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MEASUREMENTS.wpd
5/12/10
Expressing Measurements:
Numbers and the SI Units
Expressing Measurements:
Numbers and the SI Units
If a student is to be successful in chemistry, or for that matter any science with quantitative aspects, the
student must have a clear and complete knowledge and understanding of numbers.
That is, how accurately
do I know the number and what does the number represent?
Measurements are the means by which scientists gather quantitative information.
The beginning student
generally recognizes the importance of making a careful measurement, but usually fails to recognize that
great care must also be exercised in recording the measurement.
Hence, it must be recognized that there are
two basic
parts to any measurement, the number and the label (or unit) associated with it. Both must be
stated clearly when quoting a measurement.
NUMBERS
The numerical portion of a measurement relates the actual value obtained and the accuracy to which it is
known. In your own work, you will always want to convey, exactly, the accuracy to which a value is known.
This is true because, even if the exact degree of accuracy is not important to you in your work, it may be
important to someone else who, at some later time, may try to use your results for a different purpose.
There are two distinct classes of numbers. They are:
C
Exact numbers (known with absolute or infinite accuracy), and
C
Measured numbers (known with relative or finite accuracy).
The exact numbers can be divided into two types.
They are:
C
Counted numbers;
as the "9" in 9 baseballs, or the "3" in 3 eggs, and
C
Defined numbers;
as the "12" in 12 inches equal a foot, or
the "16" in 16 ounces equal a pound.
Exact Numbers
There is no uncertainty in either type of exact number because it is not possible, for example, to have a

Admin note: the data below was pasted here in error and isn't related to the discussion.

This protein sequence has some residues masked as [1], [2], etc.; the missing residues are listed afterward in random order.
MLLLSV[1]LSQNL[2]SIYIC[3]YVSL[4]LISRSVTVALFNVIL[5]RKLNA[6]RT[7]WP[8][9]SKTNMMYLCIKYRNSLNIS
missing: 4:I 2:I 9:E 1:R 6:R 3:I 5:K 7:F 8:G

fractional number of baseballs (that is, 9.1 baseballs is not possible) or anything other than exactly 16 ounces
in a pound.
Therefore, it must be kept in mind that the accuracy of any calculation involving exact numbers
is limited only by the accuracy of those numbers which are not exact numbers, namely those numbers which
are derived from measurements.
One could argue that counting 9 000 000 baseballs makes that a counted
number and therefore exact.
However, in this case (because the number is so large), the odds are great that
some error was made in the counting. Therefore, one must use some judgement in deciding the accuracy of
any such number.
Defined Numbers
Conversion factors within one system of measurement are exact; they are defined numbers. (Conversion
factors between different systems of measurement usually need to be compared by some measurement and,
therefore, are approximate. However, exceptions do existwhen one system is defined in terms of the other
system.
E.g., 1 inch
/
25.4 millimeters, and 1 calorie
/
4.184 joules.
Both of these conversions are now
exact.)
Therefore, it is easy to see why it is desirable to do all work within one system.
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Numbers like
(an irrational number) and
ð
(a transcendental number) fall into the category of "defined
numbers" even though you can't write the number out completely.
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This note was uploaded on 12/07/2011 for the course CHM 2045 taught by Professor Weinstein during the Fall '11 term at Santa Fe College.
 Fall '11
 WEINSTEIN
 Chemistry

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